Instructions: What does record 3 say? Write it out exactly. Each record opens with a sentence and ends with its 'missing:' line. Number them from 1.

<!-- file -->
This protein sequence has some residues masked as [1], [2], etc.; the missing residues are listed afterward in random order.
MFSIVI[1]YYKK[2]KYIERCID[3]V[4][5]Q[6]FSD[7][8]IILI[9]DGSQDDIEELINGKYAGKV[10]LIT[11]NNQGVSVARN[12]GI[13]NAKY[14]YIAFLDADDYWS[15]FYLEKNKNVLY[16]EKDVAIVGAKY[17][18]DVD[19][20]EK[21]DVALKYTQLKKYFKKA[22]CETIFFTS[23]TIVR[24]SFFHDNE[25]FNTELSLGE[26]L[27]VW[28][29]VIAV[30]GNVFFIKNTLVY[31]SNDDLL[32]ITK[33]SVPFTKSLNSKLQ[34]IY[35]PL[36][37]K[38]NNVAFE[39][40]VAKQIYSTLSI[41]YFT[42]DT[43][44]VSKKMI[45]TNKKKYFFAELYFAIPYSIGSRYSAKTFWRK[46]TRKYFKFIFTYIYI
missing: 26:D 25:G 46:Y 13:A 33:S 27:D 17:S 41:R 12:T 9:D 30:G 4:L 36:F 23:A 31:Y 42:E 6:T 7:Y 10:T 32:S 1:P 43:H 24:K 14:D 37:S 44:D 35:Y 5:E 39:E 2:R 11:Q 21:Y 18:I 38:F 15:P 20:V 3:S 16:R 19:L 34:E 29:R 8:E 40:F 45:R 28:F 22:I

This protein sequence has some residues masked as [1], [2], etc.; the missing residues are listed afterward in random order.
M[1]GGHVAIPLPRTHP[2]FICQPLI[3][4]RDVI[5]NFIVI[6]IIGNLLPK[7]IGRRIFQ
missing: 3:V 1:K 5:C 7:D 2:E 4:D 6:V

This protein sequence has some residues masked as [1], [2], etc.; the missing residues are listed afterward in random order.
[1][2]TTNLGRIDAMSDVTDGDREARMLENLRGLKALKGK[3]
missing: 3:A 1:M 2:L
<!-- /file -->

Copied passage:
This protein sequence has some residues masked as [1], [2], etc.; the missing residues are listed afterward in random order.
[1][2]TTNLGRIDAMSDVTDGDREARMLENLRGLKALKGK[3]
missing: 3:A 1:M 2:L